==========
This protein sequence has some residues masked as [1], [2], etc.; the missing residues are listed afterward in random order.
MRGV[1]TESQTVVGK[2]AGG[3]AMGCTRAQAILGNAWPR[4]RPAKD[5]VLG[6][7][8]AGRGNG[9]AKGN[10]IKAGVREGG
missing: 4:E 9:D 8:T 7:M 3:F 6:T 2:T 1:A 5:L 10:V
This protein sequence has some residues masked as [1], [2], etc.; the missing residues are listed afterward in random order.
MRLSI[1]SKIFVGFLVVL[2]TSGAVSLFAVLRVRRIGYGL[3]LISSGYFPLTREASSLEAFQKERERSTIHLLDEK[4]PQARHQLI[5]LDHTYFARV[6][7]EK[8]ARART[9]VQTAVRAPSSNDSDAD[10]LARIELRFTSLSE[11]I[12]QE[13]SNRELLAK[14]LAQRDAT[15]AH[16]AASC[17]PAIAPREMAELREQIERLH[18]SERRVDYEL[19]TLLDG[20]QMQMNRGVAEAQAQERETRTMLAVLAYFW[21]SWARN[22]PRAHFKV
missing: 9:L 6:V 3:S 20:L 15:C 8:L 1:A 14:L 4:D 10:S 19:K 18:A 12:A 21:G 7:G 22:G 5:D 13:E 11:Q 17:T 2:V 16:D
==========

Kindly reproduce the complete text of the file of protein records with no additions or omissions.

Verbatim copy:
This protein sequence has some residues masked as [1], [2], etc.; the missing residues are listed afterward in random order.
MRGV[1]TESQTVVGK[2]AGG[3]AMGCTRAQAILGNAWPR[4]RPAKD[5]VLG[6][7][8]AGRGNG[9]AKGN[10]IKAGVREGG
missing: 4:E 9:D 8:T 7:M 3:F 6:T 2:T 1:A 5:L 10:V
This protein sequence has some residues masked as [1], [2], etc.; the missing residues are listed afterward in random order.
MRLSI[1]SKIFVGFLVVL[2]TSGAVSLFAVLRVRRIGYGL[3]LISSGYFPLTREASSLEAFQKERERSTIHLLDEK[4]PQARHQLI[5]LDHTYFARV[6][7]EK[8]ARART[9]VQTAVRAPSSNDSDAD[10]LARIELRFTSLSE[11]I[12]QE[13]SNRELLAK[14]LAQRDAT[15]AH[16]AASC[17]PAIAPREMAELREQIERLH[18]SERRVDYEL[19]TLLDG[20]QMQMNRGVAEAQAQERETRTMLAVLAYFW[21]SWARN[22]PRAHFKV
missing: 9:L 6:V 3:S 20:L 15:C 8:L 1:A 14:L 4:D 10:S 19:K 18:A 12:A 21:G 7:G 22:G 5:D 13:E 11:Q 17:T 2:V 16:D